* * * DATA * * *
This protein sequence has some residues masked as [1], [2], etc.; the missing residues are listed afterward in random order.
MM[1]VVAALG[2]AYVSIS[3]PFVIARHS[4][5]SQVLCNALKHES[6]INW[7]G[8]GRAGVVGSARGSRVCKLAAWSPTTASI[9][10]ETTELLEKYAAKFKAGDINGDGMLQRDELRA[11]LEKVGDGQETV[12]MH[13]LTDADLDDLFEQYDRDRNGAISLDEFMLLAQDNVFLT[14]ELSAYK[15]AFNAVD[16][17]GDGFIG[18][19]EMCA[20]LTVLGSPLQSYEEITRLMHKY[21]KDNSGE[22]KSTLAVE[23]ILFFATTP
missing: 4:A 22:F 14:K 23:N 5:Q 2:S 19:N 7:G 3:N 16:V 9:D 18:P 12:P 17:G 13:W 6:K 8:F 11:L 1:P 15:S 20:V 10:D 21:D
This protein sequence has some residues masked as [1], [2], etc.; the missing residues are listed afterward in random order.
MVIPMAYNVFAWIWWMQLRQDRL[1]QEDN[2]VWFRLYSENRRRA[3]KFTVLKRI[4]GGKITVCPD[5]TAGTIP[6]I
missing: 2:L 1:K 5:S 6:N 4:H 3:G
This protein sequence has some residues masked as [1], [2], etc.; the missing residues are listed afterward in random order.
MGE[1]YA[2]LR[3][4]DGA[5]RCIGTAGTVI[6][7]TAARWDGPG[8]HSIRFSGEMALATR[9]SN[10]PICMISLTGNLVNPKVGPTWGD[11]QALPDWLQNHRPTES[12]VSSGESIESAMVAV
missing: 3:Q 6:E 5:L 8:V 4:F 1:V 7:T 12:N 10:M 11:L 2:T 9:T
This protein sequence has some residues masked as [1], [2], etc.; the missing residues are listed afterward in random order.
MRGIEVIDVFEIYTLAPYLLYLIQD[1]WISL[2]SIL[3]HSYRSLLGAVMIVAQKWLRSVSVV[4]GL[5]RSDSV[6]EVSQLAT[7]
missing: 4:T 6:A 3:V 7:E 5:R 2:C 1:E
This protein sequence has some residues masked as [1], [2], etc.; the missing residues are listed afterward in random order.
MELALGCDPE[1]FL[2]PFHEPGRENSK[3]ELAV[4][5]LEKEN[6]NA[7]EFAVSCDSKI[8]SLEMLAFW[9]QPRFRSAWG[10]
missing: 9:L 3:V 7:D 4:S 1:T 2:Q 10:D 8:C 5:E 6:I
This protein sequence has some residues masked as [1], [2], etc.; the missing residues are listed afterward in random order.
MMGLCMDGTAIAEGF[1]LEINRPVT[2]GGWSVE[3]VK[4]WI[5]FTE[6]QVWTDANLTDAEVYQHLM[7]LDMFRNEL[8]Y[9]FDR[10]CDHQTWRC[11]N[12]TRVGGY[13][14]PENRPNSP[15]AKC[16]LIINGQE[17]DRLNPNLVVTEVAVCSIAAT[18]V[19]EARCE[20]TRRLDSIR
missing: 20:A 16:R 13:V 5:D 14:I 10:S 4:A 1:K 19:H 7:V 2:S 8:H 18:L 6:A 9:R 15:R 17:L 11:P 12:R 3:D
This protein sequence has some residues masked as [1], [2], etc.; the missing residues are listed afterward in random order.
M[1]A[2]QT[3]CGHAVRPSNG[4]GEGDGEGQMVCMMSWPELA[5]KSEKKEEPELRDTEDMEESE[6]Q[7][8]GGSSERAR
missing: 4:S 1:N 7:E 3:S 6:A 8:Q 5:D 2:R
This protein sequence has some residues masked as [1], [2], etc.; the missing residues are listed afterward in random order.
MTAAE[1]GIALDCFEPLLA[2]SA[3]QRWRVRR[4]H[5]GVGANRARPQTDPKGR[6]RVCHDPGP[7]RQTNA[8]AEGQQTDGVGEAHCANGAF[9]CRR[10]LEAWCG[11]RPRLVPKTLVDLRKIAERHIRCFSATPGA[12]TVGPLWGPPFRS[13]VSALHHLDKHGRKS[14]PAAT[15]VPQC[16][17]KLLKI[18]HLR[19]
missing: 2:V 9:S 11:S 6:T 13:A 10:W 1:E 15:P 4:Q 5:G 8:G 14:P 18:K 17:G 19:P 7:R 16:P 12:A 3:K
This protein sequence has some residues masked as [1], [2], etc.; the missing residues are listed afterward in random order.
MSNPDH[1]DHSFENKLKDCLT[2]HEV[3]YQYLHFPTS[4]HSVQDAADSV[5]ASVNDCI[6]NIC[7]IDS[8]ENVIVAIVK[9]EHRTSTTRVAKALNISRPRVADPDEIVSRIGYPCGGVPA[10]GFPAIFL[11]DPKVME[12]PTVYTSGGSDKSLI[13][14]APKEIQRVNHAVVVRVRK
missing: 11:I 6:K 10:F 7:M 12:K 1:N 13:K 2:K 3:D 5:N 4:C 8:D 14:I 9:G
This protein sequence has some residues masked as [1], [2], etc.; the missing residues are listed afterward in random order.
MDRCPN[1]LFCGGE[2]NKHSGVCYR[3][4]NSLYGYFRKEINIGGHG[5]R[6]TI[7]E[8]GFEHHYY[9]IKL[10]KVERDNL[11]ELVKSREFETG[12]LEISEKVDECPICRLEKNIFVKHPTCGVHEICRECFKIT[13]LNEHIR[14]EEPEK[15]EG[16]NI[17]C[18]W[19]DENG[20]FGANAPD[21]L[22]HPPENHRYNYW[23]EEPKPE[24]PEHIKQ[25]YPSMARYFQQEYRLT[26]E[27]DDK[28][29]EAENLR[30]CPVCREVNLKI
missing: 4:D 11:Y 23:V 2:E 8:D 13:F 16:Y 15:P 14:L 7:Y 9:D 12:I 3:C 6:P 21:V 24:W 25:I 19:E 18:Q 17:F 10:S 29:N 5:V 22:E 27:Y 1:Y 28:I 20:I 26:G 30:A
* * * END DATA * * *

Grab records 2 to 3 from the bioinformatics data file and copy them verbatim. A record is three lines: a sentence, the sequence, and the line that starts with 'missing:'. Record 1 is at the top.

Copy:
This protein sequence has some residues masked as [1], [2], etc.; the missing residues are listed afterward in random order.
MVIPMAYNVFAWIWWMQLRQDRL[1]QEDN[2]VWFRLYSENRRRA[3]KFTVLKRI[4]GGKITVCPD[5]TAGTIP[6]I
missing: 2:L 1:K 5:S 6:N 4:H 3:G
This protein sequence has some residues masked as [1], [2], etc.; the missing residues are listed afterward in random order.
MGE[1]YA[2]LR[3][4]DGA[5]RCIGTAGTVI[6][7]TAARWDGPG[8]HSIRFSGEMALATR[9]SN[10]PICMISLTGNLVNPKVGPTWGD[11]QALPDWLQNHRPTES[12]VSSGESIESAMVAV
missing: 3:Q 6:E 5:L 8:V 4:F 1:V 7:T 12:N 10:M 11:L 2:T 9:T